Boston, whose Gamecocks are 25-0 (12-0 SEC, NET 1), is the easier comparison in the conversation because it’s also in the SEC. His numbers aren’t as flashy at 13.4 ppg and 9.9 rpg, although his points per game of 1.13 is the highest of the three favorites. It ranks fifth in winning odds (9.5). The play around her and South Carolina’s deep bench impacted the numbers she put up last season. One of her best games was Kentucky (9-of-11 for 21 points, 11 rebounds, three assists, four blocks) and Alabama (8-of-10, 16p, 12r, 4a) as game comparisons with Reese.
South Carolina’s schedule strength is rating crowds higher than LSU because it has scheduled UConn (NET 2), Stanford (NET 4), and UCLA (NET 27) on the road. Boston had a double-double of 26 points and 11 rebounds against UConn and one of 14 points and 13 rebounds against Stanford.
It could be argued that Boston is South Carolina’s most valuable, because the focus on her opens up her teammates to stronger stats. As for her talent, she is widely believed by scouts to be the No. 1 pick in the WNBA April draft. Her ability to find her low cut, or find the open player through those doubles, is easy to see. And she comes up against some good competition. Having won it already certainly helps.
Caitlin Clark’s flamboyant stats, team MVP status
Clark played in a tougher conference for Iowa (20-5, 12-2 Big Ten, NET 8) with flashy stat numbers of 27.4 ppg, 7.6 rpg and 8.3 apg. The Big Ten has nine teams in the top 50 NET rankings (and five in the top 16), which the selection committee uses primarily to determine seeding, and is the highest ranked conference in Division I.
He reached 40 points twice and each was against an AP ranked conference foe. Her three triple-doubles lead the nation and she is consistently on alert for them, including a 25-point, seven-rebound, six-assist day against UConn in November with Azzi Fudd in the Huskies’ lineup. She is third in winning odds (10.9).
Discussions for Reese largely center on how invaluable he is to LSU (although Alexis Morris may have punched a hole in it on Sunday). Clark is probably even more valuable to Iowa. Monika Czinano is the nation’s most efficient on the post, but it’s Clark who gets her the ball. The junior point guard assists with a team-best 47.1% of field goals.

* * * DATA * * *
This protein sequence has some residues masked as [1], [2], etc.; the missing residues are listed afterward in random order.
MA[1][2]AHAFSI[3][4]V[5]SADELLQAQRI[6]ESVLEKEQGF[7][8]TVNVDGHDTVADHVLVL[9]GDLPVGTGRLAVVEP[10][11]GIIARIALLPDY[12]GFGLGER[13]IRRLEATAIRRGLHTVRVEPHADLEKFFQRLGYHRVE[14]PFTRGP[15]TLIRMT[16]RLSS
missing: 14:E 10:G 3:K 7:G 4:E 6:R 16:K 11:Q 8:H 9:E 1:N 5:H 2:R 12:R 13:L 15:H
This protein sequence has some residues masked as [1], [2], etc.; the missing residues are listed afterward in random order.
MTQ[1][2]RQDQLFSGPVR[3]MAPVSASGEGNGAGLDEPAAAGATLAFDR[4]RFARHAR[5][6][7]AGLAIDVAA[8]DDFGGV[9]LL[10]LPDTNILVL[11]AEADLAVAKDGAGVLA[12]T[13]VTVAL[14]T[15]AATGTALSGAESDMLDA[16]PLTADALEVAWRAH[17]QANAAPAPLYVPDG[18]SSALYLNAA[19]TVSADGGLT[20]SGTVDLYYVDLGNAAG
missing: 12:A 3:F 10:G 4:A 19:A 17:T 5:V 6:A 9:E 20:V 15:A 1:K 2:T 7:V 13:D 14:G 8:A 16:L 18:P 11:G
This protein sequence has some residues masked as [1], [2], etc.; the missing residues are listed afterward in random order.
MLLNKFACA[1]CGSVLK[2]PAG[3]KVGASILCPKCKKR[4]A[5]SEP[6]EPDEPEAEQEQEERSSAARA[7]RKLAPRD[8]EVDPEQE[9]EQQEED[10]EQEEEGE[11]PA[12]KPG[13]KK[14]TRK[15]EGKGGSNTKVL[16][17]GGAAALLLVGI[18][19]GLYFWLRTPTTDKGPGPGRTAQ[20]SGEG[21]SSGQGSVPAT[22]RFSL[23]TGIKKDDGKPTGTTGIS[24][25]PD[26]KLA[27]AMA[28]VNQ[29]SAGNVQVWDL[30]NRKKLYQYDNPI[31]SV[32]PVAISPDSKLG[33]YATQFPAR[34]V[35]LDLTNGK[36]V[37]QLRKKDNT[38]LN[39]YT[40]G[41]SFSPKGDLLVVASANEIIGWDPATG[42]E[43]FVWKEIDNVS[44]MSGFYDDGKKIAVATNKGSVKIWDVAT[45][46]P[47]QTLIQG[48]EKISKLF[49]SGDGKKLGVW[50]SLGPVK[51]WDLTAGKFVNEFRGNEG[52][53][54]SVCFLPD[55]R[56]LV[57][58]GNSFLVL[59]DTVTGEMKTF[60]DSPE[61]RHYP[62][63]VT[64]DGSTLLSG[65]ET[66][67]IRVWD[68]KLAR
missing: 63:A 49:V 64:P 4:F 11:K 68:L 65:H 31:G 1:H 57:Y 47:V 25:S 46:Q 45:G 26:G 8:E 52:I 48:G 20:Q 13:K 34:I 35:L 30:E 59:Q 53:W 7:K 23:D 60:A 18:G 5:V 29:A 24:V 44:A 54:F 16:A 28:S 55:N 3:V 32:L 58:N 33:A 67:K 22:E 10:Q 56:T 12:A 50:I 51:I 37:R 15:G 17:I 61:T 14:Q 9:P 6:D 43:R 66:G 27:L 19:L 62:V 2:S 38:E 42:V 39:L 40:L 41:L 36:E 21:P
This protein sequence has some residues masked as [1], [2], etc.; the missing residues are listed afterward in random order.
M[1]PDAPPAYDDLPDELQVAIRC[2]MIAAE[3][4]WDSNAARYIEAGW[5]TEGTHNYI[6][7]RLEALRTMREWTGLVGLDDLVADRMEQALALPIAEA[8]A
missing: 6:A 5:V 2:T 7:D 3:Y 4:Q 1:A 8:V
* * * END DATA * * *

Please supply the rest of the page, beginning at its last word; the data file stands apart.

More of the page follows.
Clark’s ability to strike from deep ground is fun to watch, but it also extends the defense to help get Czinano open. She has also been stronger in her drives in the paint and is attempting more free throws than in both previous years.
Maddy Siegrist, the forgotten NPOY contestant
There’s a fourth candidate that should be hotly debated with the trio: Siegrist. The 6-2 senior forward is averaging near double-double with 29.1 ppg (first in DI) and 9.4 rpg.
His 1.17 points per game eclipse Boston and his high usage rate (37.6%) is on par with Clark. His 53.6% shooting on the field is similar to Reese’s, but his game pushes all the way to the 3-point line where he’s 41% on an average of nearly two per game. His effective field goal percentage of 57.5 beats all others on the above NPOY list except Boston (59.2%).
Big East schedule strength ranks 6, and Villanova as a program ranks 50, right around LSU’s statistical SOS. The Wildcats (22-4, 13-2) are 11th in NET and have played Princeton (NET 50), Baylor (NET 24), South Florida (NET 32), and Iowa State (NET 15) in non-against games.
Siegrist, the reigning Big East Player of the Year, had 32 points and 12 rebounds against Iowa State. His two worst shooting nights were against UConn (9-for-23), where he still scored 25 points with eight rebounds, and Baylor (8-for-24), but still with 22 points, eight rebounds and four steals. Against Seton Hall on Saturday, she scored a career-high 50 points to become the leading scorer in the history of Big East conference games.
The one all of the above Player of the Year contenders are chasing is Siegrist, whose 13.8 game-winning mark leads the nation. When it comes to scoring, he leads the nation in points (and points per 40 minutes) and field goals made (and field goals per 40). Its turnover rate is 5.9% in fifth place, sweeping all others out of the competition (Boston is 11.5% in 238th place). And that’s with the highest utilization rate of the four players on this list (surpassing Clark’s 36.6%, Reese’s 29.2%, and Boston’s 21%).
If Reese is in the conversation for Player of the Year — which is fine considering the largely stat-based award — then Siegrist should definitely be a contender for what she’s done this season. Given the strength of the program and performance, she’s actually a stronger candidate than Reese in the eyes of at least this viewer.